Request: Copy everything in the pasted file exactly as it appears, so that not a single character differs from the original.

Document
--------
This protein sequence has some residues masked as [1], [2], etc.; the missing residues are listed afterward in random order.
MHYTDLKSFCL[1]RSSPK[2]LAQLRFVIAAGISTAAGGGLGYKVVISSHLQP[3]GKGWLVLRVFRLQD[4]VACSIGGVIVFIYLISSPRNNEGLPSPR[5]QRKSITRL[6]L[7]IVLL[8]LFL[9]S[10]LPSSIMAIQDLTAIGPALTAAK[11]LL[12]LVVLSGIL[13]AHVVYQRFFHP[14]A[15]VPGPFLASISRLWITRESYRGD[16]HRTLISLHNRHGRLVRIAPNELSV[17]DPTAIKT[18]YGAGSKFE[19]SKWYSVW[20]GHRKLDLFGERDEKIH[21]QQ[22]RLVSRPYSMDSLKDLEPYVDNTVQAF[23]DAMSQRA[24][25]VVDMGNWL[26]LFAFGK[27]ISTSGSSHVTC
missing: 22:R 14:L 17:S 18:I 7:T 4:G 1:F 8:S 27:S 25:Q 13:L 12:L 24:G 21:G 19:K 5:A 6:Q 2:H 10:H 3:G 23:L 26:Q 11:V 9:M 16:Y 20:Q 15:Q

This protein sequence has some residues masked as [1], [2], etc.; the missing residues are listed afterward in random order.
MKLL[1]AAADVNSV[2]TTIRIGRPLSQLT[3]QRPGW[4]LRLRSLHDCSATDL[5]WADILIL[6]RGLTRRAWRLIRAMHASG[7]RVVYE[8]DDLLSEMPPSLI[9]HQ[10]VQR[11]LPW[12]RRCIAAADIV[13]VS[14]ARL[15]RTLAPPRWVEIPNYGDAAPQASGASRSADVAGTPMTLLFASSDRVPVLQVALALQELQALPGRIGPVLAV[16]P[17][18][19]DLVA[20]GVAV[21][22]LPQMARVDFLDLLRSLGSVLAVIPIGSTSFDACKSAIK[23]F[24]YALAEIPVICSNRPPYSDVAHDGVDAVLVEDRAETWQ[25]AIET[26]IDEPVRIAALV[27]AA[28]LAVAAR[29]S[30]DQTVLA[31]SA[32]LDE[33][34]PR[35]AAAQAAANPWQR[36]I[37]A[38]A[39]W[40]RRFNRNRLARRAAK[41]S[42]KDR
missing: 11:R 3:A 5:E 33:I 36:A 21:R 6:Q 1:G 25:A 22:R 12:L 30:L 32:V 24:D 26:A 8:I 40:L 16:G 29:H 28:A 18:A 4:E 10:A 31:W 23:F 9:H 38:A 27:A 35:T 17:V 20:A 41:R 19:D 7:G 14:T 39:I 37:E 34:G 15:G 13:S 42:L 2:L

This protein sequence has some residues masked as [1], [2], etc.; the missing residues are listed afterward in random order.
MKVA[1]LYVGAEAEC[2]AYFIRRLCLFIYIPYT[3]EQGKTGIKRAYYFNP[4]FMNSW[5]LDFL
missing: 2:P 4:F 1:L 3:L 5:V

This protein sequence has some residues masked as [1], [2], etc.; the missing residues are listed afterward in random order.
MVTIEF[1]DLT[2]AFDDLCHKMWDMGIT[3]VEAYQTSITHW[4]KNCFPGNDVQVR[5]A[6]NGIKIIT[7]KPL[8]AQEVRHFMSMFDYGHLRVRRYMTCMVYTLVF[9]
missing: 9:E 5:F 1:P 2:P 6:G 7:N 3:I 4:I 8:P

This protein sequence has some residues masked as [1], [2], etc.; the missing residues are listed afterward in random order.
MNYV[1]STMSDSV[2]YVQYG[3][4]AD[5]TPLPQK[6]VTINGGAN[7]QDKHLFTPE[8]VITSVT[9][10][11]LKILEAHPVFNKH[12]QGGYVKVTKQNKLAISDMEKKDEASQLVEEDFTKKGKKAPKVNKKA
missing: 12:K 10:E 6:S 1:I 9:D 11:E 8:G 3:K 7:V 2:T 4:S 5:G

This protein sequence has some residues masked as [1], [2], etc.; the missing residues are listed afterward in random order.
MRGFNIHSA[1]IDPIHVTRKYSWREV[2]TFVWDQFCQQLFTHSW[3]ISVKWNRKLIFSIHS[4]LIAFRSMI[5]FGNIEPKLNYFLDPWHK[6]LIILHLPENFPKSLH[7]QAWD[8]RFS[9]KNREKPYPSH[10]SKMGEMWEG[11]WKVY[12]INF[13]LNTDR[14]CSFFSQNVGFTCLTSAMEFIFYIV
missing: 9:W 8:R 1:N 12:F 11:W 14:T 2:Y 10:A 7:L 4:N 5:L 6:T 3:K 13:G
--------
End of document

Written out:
This protein sequence has some residues masked as [1], [2], etc.; the missing residues are listed afterward in random order.
MHYTDLKSFCL[1]RSSPK[2]LAQLRFVIAAGISTAAGGGLGYKVVISSHLQP[3]GKGWLVLRVFRLQD[4]VACSIGGVIVFIYLISSPRNNEGLPSPR[5]QRKSITRL[6]L[7]IVLL[8]LFL[9]S[10]LPSSIMAIQDLTAIGPALTAAK[11]LL[12]LVVLSGIL[13]AHVVYQRFFHP[14]A[15]VPGPFLASISRLWITRESYRGD[16]HRTLISLHNRHGRLVRIAPNELSV[17]DPTAIKT[18]YGAGSKFE[19]SKWYSVW[20]GHRKLDLFGERDEKIH[21]QQ[22]RLVSRPYSMDSLKDLEPYVDNTVQAF[23]DAMSQRA[24][25]VVDMGNWL[26]LFAFGK[27]ISTSGSSHVTC
missing: 22:R 14:L 17:S 18:I 7:T 4:G 1:F 8:S 27:S 25:Q 13:L 12:L 24:G 21:G 19:K 5:A 6:Q 2:H 10:H 3:G 23:L 26:Q 11:V 9:M 16:Y 20:Q 15:Q

This protein sequence has some residues masked as [1], [2], etc.; the missing residues are listed afterward in random order.
MKLL[1]AAADVNSV[2]TTIRIGRPLSQLT[3]QRPGW[4]LRLRSLHDCSATDL[5]WADILIL[6]RGLTRRAWRLIRAMHASG[7]RVVYE[8]DDLLSEMPPSLI[9]HQ[10]VQR[11]LPW[12]RRCIAAADIV[13]VS[14]ARL[15]RTLAPPRWVEIPNYGDAAPQASGASRSADVAGTPMTLLFASSDRVPVLQVALALQELQALPGRIGPVLAV[16]P[17][18][19]DLVA[20]GVAV[21][22]LPQMARVDFLDLLRSLGSVLAVIPIGSTSFDACKSAIK[23]F[24]YALAEIPVICSNRPPYSDVAHDGVDAVLVEDRAETWQ[25]AIET[26]IDEPVRIAALV[27]AA[28]LAVAAR[29]S[30]DQTVLA[31]SA[32]LDE[33][34]PR[35]AAAQAAANPWQR[36]I[37]A[38]A[39]W[40]RRFNRNRLARRAAK[41]S[42]KDR
missing: 11:R 3:A 5:E 33:I 36:A 21:R 6:Q 1:G 25:A 22:R 12:L 30:L 32:V 24:D 26:A 8:I 40:L 16:G 29:H 28:A 18:A 4:E 10:A 31:W 23:F 9:H 38:A 27:A 35:T 17:V 20:A 41:R 19:D 7:G 14:T 39:I 37:E 34:G 15:G 13:S 42:L 2:L

This protein sequence has some residues masked as [1], [2], etc.; the missing residues are listed afterward in random order.
MKVA[1]LYVGAEAEC[2]AYFIRRLCLFIYIPYT[3]EQGKTGIKRAYYFNP[4]FMNSW[5]LDFL
missing: 2:P 4:F 1:L 3:L 5:V

This protein sequence has some residues masked as [1], [2], etc.; the missing residues are listed afterward in random order.
MVTIEF[1]DLT[2]AFDDLCHKMWDMGIT[3]VEAYQTSITHW[4]KNCFPGNDVQVR[5]A[6]NGIKIIT[7]KPL[8]AQEVRHFMSMFDYGHLRVRRYMTCMVYTLVF[9]
missing: 9:E 5:F 1:P 2:P 6:G 7:N 3:I 4:I 8:P

This protein sequence has some residues masked as [1], [2], etc.; the missing residues are listed afterward in random order.
MNYV[1]STMSDSV[2]YVQYG[3][4]AD[5]TPLPQK[6]VTINGGAN[7]QDKHLFTPE[8]VITSVT[9][10][11]LKILEAHPVFNKH[12]QGGYVKVTKQNKLAISDMEKKDEASQLVEEDFTKKGKKAPKVNKKA
missing: 12:K 10:E 6:S 1:I 9:D 11:E 8:G 3:K 7:V 2:T 4:S 5:G

This protein sequence has some residues masked as [1], [2], etc.; the missing residues are listed afterward in random order.
MRGFNIHSA[1]IDPIHVTRKYSWREV[2]TFVWDQFCQQLFTHSW[3]ISVKWNRKLIFSIHS[4]LIAFRSMI[5]FGNIEPKLNYFLDPWHK[6]LIILHLPENFPKSLH[7]QAWD[8]RFS[9]KNREKPYPSH[10]SKMGEMWEG[11]WKVY[12]INF[13]LNTDR[14]CSFFSQNVGFTCLTSAMEFIFYIV
missing: 9:W 8:R 1:N 12:F 11:W 14:T 2:Y 10:A 7:L 4:N 5:L 6:T 3:K 13:G